The first Roman invasion was led by Julius Caesar in 55 BC. But Britain was not conquered until some 90 years later, under Emperor Claudius, in 43 AD. The Roman occupation of Britain lasted nearly 400 years. By the time the Roman armies left around 410 AD, they had established medical practice, a language of administration and law and had created great public buildings and roads. The Roman Empire made its mark on Britain, and even today, the ruins of Roman buildings, forts, roads, and baths can be found all over Britain.

The Roman army left Britain there was no strong army to defend Britain, and three Germanic tribes - the Angle, Saxon, and Jute (the Anglo-Saxons) invaded Britain (except Wales and Scotland) from the continent and divided the country into kingdoms. This was a period when the English nation was born. From the 8th century the Anglo-Saxons had to face Scandinavian invaders – the Danes and the Norsemen sometimes refereed to as Vikings –who occupied parts of Britain and made some permanent settlements. This period is reflected in numerous toponyms, personal names and over 1000 words of Standard English. The Scandinavian invasions continued till the 11th century.

The period of feudalism started around 1066 with the beginning of governing of William the Conqueror and lasted to the 15th century. In this period the modern English nation and language came into being. It was a period of struggle for power between kings and powerful nobles a period of frequent wars, bloodshed and suffering. The most well-known was the War of the Roses between the houses of York and Lancaster that lasted for 30 years. But this was also a period in which the development of the wool trade and the early decline of feudalism prepared the way for England’s rise as a world power.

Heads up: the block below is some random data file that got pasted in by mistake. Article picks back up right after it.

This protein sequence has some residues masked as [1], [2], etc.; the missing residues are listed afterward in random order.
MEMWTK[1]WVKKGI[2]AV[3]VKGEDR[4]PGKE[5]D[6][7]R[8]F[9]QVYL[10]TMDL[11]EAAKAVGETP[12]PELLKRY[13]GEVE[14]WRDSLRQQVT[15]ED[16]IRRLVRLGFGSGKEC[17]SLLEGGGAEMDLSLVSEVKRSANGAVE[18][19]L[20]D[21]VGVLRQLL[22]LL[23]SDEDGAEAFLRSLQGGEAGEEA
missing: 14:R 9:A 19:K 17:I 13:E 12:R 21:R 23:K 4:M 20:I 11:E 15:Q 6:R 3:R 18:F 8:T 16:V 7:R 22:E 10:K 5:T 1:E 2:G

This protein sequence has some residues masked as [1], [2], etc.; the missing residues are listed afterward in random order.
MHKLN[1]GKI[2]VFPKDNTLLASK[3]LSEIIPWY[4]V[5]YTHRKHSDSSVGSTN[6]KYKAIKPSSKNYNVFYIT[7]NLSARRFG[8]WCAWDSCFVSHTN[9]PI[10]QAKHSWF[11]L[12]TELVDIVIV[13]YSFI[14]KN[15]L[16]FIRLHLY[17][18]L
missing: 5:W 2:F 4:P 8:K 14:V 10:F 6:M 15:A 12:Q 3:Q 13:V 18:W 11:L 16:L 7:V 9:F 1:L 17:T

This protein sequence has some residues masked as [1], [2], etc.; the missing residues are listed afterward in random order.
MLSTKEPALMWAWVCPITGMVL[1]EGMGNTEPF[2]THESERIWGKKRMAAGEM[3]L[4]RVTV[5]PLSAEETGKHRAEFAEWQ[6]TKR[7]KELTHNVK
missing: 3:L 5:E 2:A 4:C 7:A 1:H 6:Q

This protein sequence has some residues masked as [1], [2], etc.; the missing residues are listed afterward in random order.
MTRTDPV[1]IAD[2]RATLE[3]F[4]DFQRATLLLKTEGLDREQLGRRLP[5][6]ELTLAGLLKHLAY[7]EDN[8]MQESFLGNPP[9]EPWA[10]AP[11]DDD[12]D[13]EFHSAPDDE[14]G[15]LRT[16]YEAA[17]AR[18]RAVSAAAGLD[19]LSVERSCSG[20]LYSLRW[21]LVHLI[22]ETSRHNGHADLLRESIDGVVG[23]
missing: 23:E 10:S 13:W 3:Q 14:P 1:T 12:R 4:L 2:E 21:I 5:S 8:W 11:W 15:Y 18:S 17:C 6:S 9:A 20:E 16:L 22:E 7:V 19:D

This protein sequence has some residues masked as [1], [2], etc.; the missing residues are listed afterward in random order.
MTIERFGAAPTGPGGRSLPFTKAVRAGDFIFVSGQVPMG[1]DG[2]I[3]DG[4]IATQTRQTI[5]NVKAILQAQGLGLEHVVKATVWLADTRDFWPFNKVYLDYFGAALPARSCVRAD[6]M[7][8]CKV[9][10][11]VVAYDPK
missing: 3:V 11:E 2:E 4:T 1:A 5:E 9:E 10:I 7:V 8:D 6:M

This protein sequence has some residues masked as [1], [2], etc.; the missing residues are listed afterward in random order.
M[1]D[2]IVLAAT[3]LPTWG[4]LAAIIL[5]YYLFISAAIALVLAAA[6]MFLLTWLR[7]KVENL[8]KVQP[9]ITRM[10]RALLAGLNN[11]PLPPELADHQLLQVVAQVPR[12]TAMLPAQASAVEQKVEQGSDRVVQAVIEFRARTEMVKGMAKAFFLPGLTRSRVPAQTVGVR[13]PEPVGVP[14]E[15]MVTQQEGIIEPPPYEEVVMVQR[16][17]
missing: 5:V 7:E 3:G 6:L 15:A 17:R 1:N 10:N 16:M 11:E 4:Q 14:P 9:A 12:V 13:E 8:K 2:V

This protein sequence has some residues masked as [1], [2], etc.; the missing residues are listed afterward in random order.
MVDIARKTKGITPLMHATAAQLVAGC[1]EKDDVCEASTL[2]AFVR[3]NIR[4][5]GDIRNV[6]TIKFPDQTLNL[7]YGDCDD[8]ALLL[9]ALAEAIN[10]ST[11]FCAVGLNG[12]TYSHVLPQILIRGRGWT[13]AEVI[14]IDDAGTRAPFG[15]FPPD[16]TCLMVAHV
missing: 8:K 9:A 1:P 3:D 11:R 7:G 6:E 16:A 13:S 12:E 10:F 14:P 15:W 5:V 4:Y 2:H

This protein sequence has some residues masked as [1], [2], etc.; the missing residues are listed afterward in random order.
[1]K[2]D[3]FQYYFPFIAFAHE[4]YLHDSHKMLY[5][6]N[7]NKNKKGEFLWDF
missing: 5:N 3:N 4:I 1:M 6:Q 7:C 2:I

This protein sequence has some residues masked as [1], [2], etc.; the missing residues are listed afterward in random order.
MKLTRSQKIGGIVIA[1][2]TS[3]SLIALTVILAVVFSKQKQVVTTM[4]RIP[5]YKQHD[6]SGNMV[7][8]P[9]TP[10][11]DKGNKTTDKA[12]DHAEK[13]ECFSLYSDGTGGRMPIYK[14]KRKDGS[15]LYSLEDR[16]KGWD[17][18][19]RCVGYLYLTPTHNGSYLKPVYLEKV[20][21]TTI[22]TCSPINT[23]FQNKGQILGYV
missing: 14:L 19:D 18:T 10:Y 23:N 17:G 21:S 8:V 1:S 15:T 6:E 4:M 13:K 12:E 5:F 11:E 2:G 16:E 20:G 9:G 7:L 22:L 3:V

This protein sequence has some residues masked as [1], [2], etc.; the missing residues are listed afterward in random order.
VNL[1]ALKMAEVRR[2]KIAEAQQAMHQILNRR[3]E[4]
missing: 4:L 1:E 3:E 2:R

The period between 1485 and 1603 is known as the Tudor Period. It was a turning point in English history. England became one of the leading powers. The two famous rulers of the House of Tudor were. Henry VIII and Elisabeth I. The Elizabethan age produced the world’s greatest playwright William Shakespeare.

The first 40 years of the 17th century can be characterised as a period of growing conflict between the King and parliament, representing the interests of the bourgeosie. The conflict let to the civil war in the 1640 which resulted in the abolition of the monarchy and in Cromwell’s military rule in the middle of the century. This period ended in the Glorious Revolution which marked the end of the English bourgeoise revolution.

In the period of 1688 to 1760 England definitely took the lead in European commerce created the conditions necessary for the establishment of an empire and prepared the way for the industrial revolution. The 18th century was also of the great importance because it is the time when the united kingdom of Great Britain came into being. According to the treaty Union on 1 May 1707 the Kingdom of England (which included Wales) and the Kingdom of Scotland became unified. In 1800 added the Kingdom of Ireland to create the United Kingdom of Great Britain and Ireland.

During the Industrial Revolution (1760 – 1850) Britain became the first industrial power in the world, “the workshop of the world”. The Victorian era which comprised the second half of the 19th century, called after queen Victoria, was a period in which Britain became the strongest world power: besides being the greatest financial and commercial power, the greatest sea power and the greatest colonial power. In was the era of the greatest colonial expansion, especially in Africa.

The 20th century is a period of the decline of Britain as a world power a period of crises of the two world wars, from which Britain emerged as a victor, but greatly weakened. It is characterised by the disintegration of Britain’s colonial empire and the effort to adjust Britain to the new situation by joining the other developed capitalist countries of western Europe in EEC.